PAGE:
Although we need further experimental evidences to support the present model, we should also note that the importance of the epigenetic regulatory mechanisms has been confirmed both for prokaryotes and eukaryotes by a number of studies24,25,26. It is also reported theoretically that the epigenetic modifications allow for compatibility between evolutionary robustness and plasticity27. Although factors that provoke epigenetic modification events remain to be elucidated, some evidence suggests that epigenetic modifications are incuded by environmental changes26. Besides, the epigenetic modification contains noise because of the inherent stochasticity of gene expression levels and chemical reactions. Indeed, switches between the two epigenetic states in the lac systems are reported to be stochastic28,29. Furthermore, epigenetic modifications are inherited over generations as “epigenetic memory”30, which may indicate slow dynamics of epigenetic modifications. These experimental reports support the assumptions on the epigenetic modifications required in the present study.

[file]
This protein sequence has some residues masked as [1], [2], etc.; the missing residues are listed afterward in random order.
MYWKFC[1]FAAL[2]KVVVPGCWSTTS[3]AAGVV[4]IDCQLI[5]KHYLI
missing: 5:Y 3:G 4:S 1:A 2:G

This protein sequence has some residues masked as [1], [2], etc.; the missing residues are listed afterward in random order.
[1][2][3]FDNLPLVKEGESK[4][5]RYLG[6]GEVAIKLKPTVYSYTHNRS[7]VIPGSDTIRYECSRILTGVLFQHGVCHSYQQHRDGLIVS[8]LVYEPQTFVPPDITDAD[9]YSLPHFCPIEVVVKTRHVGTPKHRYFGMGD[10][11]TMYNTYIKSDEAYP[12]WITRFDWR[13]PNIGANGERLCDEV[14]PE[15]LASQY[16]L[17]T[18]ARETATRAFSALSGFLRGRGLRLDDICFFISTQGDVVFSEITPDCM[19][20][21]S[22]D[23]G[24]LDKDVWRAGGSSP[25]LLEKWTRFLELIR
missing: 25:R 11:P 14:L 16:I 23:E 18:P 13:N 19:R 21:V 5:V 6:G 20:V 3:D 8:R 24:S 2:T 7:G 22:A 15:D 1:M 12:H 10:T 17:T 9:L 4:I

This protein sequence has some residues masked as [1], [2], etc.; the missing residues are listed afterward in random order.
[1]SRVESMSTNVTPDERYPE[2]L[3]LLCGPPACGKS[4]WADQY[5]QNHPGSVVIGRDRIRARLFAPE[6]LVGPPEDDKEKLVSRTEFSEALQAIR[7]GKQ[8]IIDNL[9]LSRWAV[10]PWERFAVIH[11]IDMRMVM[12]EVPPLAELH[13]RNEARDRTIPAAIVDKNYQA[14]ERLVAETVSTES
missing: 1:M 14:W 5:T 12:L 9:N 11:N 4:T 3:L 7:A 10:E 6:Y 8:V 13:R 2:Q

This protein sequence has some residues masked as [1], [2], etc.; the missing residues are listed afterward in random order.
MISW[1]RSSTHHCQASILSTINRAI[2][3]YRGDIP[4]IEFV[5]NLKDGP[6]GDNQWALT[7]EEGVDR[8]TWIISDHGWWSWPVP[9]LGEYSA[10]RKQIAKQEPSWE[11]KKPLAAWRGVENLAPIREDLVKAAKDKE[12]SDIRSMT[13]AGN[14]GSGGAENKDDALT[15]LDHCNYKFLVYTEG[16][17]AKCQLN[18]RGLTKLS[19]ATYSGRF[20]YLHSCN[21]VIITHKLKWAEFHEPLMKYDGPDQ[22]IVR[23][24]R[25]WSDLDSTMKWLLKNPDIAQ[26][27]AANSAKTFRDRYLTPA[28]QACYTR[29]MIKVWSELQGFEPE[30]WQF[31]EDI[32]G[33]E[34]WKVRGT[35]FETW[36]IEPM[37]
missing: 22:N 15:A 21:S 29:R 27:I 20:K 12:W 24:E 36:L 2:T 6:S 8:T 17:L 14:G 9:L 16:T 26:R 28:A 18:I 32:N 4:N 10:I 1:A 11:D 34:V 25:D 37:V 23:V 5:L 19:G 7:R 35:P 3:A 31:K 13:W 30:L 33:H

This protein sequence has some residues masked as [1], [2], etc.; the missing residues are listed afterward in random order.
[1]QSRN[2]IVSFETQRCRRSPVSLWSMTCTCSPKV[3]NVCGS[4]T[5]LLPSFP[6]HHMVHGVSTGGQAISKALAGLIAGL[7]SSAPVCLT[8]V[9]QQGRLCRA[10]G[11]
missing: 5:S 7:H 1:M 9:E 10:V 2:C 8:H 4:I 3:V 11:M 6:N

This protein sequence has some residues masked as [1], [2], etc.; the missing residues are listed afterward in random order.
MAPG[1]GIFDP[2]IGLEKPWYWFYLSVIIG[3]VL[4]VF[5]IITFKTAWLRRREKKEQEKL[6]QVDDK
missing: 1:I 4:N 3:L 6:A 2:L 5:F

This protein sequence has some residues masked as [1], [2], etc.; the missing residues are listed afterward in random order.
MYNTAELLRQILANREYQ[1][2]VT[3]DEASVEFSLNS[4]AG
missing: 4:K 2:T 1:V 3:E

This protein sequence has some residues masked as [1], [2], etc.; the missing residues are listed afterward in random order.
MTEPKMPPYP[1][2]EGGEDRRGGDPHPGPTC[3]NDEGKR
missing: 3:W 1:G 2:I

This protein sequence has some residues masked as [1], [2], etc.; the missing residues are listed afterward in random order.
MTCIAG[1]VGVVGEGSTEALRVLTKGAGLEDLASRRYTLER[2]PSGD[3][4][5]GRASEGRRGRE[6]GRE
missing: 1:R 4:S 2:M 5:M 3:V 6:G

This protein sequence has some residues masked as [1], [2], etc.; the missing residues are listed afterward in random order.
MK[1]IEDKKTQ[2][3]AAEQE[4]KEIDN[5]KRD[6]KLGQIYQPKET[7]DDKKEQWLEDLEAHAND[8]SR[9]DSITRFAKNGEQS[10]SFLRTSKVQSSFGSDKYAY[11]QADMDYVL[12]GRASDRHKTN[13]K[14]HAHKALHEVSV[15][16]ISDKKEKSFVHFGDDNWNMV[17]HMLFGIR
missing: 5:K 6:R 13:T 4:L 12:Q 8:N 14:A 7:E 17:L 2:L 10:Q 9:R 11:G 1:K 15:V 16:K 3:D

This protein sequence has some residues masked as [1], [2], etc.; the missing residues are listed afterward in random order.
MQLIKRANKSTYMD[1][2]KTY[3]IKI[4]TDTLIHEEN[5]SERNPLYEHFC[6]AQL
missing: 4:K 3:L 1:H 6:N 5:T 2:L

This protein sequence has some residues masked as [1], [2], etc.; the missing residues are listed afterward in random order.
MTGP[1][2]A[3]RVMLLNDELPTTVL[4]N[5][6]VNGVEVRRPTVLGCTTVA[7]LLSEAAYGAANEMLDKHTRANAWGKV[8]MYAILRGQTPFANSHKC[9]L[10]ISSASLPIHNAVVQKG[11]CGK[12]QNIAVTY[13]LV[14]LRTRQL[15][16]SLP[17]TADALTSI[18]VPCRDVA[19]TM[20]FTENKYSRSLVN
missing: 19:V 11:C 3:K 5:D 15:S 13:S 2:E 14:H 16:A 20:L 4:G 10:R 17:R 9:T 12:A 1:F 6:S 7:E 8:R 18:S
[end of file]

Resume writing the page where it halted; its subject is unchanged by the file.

Recently, Rocco et al.31 proposed a possible scenario for the bacterial persistence32,33, based on the transcriptional noise and slow relaxation of the protein concentration (instead of the epigenetic change in our model). We hope that the adaptive mechanism proposed here could also shed light on persistence.

Note that the three adaptation mechanisms, i.e., designed signal transduction1, attractor selection4,10,11, and the present epigenetic mechanism are not mutually exclusive. Using these three adaptation mechanisms properly according to the situations, cells may realize the flexible adaptation.